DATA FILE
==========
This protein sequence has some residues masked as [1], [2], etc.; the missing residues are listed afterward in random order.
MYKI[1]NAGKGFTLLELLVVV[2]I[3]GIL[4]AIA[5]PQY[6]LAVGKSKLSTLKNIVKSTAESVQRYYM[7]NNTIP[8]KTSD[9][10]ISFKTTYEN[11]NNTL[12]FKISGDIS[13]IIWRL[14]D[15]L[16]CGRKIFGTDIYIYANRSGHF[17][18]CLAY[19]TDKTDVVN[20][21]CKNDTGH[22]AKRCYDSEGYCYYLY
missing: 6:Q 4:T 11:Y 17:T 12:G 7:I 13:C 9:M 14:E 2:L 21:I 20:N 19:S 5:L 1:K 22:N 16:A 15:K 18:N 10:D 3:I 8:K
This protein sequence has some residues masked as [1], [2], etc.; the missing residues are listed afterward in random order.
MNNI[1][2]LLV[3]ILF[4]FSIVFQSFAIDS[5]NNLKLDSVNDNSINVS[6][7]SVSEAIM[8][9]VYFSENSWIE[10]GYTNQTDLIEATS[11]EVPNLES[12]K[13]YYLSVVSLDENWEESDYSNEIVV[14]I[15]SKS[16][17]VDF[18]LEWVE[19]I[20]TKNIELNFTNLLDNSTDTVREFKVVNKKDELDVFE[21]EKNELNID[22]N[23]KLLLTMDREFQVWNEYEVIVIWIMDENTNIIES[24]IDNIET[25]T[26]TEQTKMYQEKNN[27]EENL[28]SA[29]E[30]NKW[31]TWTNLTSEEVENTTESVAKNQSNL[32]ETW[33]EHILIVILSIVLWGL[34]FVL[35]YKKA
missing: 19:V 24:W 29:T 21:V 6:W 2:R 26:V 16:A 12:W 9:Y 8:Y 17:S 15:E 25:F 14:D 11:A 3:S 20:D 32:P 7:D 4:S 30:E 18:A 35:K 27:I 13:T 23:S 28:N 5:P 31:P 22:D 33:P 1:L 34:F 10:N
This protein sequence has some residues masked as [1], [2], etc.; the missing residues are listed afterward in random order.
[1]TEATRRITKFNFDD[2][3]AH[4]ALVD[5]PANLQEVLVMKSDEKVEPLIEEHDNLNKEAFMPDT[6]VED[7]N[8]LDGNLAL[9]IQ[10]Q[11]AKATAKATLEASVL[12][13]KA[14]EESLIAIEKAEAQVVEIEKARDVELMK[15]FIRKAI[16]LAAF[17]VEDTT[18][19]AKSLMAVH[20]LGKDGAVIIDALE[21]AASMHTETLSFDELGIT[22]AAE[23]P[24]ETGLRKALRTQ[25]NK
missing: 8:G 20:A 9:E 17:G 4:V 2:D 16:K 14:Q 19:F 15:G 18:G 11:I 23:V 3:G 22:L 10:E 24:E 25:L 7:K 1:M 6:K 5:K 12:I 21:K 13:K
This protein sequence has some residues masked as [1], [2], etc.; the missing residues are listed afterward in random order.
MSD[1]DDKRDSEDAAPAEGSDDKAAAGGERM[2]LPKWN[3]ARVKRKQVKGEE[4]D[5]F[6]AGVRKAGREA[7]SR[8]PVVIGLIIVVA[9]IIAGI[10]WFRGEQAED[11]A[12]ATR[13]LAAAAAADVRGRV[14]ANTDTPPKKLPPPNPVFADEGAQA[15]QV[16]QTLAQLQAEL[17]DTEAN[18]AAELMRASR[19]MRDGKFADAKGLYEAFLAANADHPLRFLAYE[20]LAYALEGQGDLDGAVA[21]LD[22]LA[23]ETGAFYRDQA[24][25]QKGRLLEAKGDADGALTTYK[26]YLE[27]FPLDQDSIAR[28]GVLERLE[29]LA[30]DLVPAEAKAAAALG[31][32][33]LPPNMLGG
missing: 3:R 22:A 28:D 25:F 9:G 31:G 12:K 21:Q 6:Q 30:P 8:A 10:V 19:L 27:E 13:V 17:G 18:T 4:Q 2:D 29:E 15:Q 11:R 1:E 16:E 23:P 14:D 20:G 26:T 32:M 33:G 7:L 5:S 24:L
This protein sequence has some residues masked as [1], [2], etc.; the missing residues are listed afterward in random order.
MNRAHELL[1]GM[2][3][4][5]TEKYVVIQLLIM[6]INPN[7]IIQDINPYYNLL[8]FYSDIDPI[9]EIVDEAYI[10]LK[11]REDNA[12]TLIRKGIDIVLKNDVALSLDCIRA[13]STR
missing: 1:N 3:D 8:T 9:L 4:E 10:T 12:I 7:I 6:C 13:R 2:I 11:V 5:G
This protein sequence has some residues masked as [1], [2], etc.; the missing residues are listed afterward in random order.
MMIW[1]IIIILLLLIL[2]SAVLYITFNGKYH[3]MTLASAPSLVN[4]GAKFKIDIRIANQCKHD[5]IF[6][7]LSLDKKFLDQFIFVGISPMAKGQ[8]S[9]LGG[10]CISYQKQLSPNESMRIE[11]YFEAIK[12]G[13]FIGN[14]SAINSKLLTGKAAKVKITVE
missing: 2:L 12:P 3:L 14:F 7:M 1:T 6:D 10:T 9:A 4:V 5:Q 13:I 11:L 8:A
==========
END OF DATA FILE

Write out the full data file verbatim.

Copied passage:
This protein sequence has some residues masked as [1], [2], etc.; the missing residues are listed afterward in random order.
MYKI[1]NAGKGFTLLELLVVV[2]I[3]GIL[4]AIA[5]PQY[6]LAVGKSKLSTLKNIVKSTAESVQRYYM[7]NNTIP[8]KTSD[9][10]ISFKTTYEN[11]NNTL[12]FKISGDIS[13]IIWRL[14]D[15]L[16]CGRKIFGTDIYIYANRSGHF[17][18]CLAY[19]TDKTDVVN[20][21]CKNDTGH[22]AKRCYDSEGYCYYLY
missing: 6:Q 4:T 11:Y 17:T 12:G 7:I 13:C 9:M 14:E 2:L 21:I 20:N 19:S 5:L 1:K 22:N 16:A 15:K 18:N 10:D 3:I 8:K
This protein sequence has some residues masked as [1], [2], etc.; the missing residues are listed afterward in random order.
MNNI[1][2]LLV[3]ILF[4]FSIVFQSFAIDS[5]NNLKLDSVNDNSINVS[6][7]SVSEAIM[8][9]VYFSENSWIE[10]GYTNQTDLIEATS[11]EVPNLES[12]K[13]YYLSVVSLDENWEESDYSNEIVV[14]I[15]SKS[16][17]VDF[18]LEWVE[19]I[20]TKNIELNFTNLLDNSTDTVREFKVVNKKDELDVFE[21]EKNELNID[22]N[23]KLLLTMDREFQVWNEYEVIVIWIMDENTNIIES[24]IDNIET[25]T[26]TEQTKMYQEKNN[27]EENL[28]SA[29]E[30]NKW[31]TWTNLTSEEVENTTESVAKNQSNL[32]ETW[33]EHILIVILSIVLWGL[34]FVL[35]YKKA
missing: 19:V 24:W 29:T 21:V 6:W 2:R 26:V 16:A 12:W 9:Y 8:Y 17:S 15:E 25:F 14:D 11:A 3:S 20:D 32:P 7:D 4:S 30:E 18:A 35:K 27:I 13:T 23:S 28:N 5:P 31:P 22:D 33:P 1:L 34:F 10:N
This protein sequence has some residues masked as [1], [2], etc.; the missing residues are listed afterward in random order.
[1]TEATRRITKFNFDD[2][3]AH[4]ALVD[5]PANLQEVLVMKSDEKVEPLIEEHDNLNKEAFMPDT[6]VED[7]N[8]LDGNLAL[9]IQ[10]Q[11]AKATAKATLEASVL[12][13]KA[14]EESLIAIEKAEAQVVEIEKARDVELMK[15]FIRKAI[16]LAAF[17]VEDTT[18][19]AKSLMAVH[20]LGKDGAVIIDALE[21]AASMHTETLSFDELGIT[22]AAE[23]P[24]ETGLRKALRTQ[25]NK
missing: 8:G 20:A 9:E 17:G 4:V 2:D 16:K 14:Q 19:F 15:G 18:G 11:I 23:V 3:G 22:L 10:E 24:E 25:L 7:K 1:M 6:K 5:K 12:I 21:K 13:K
This protein sequence has some residues masked as [1], [2], etc.; the missing residues are listed afterward in random order.
MSD[1]DDKRDSEDAAPAEGSDDKAAAGGERM[2]LPKWN[3]ARVKRKQVKGEE[4]D[5]F[6]AGVRKAGREA[7]SR[8]PVVIGLIIVVA[9]IIAGI[10]WFRGEQAED[11]A[12]ATR[13]LAAAAAADVRGRV[14]ANTDTPPKKLPPPNPVFADEGAQA[15]QV[16]QTLAQLQAEL[17]DTEAN[18]AAELMRASR[19]MRDGKFADAKGLYEAFLAANADHPLRFLAYE[20]LAYALEGQGDLDGAVA[21]LD[22]LA[23]ETGAFYRDQA[24][25]QKGRLLEAKGDADGALTTYK[26]YLE[27]FPLDQDSIAR[28]GVLERLE[29]LA[30]DLVPAEAKAAAALG[31][32][33]LPPNMLGG
missing: 3:R 22:A 28:D 25:F 9:G 31:G 12:K 21:Q 6:Q 30:P 8:A 10:V 19:L 27:E 13:V 17:G 18:T 4:Q 2:D 29:E 15:Q 11:R 1:E 16:E 23:P 14:D 20:G 26:T 32:M 33:G 7:L 5:S 24:L
This protein sequence has some residues masked as [1], [2], etc.; the missing residues are listed afterward in random order.
MNRAHELL[1]GM[2][3][4][5]TEKYVVIQLLIM[6]INPN[7]IIQDINPYYNLL[8]FYSDIDPI[9]EIVDEAYI[10]LK[11]REDNA[12]TLIRKGIDIVLKNDVALSLDCIRA[13]STR
missing: 1:N 3:D 8:T 9:L 4:E 10:T 12:I 7:I 6:C 13:R 2:I 11:V 5:G
This protein sequence has some residues masked as [1], [2], etc.; the missing residues are listed afterward in random order.
MMIW[1]IIIILLLLIL[2]SAVLYITFNGKYH[3]MTLASAPSLVN[4]GAKFKIDIRIANQCKHD[5]IF[6][7]LSLDKKFLDQFIFVGISPMAKGQ[8]S[9]LGG[10]CISYQKQLSPNESMRIE[11]YFEAIK[12]G[13]FIGN[14]SAINSKLLTGKAAKVKITVE
missing: 2:L 12:P 3:L 14:F 7:M 1:T 6:D 10:T 9:A 4:V 5:Q 13:I 11:L 8:A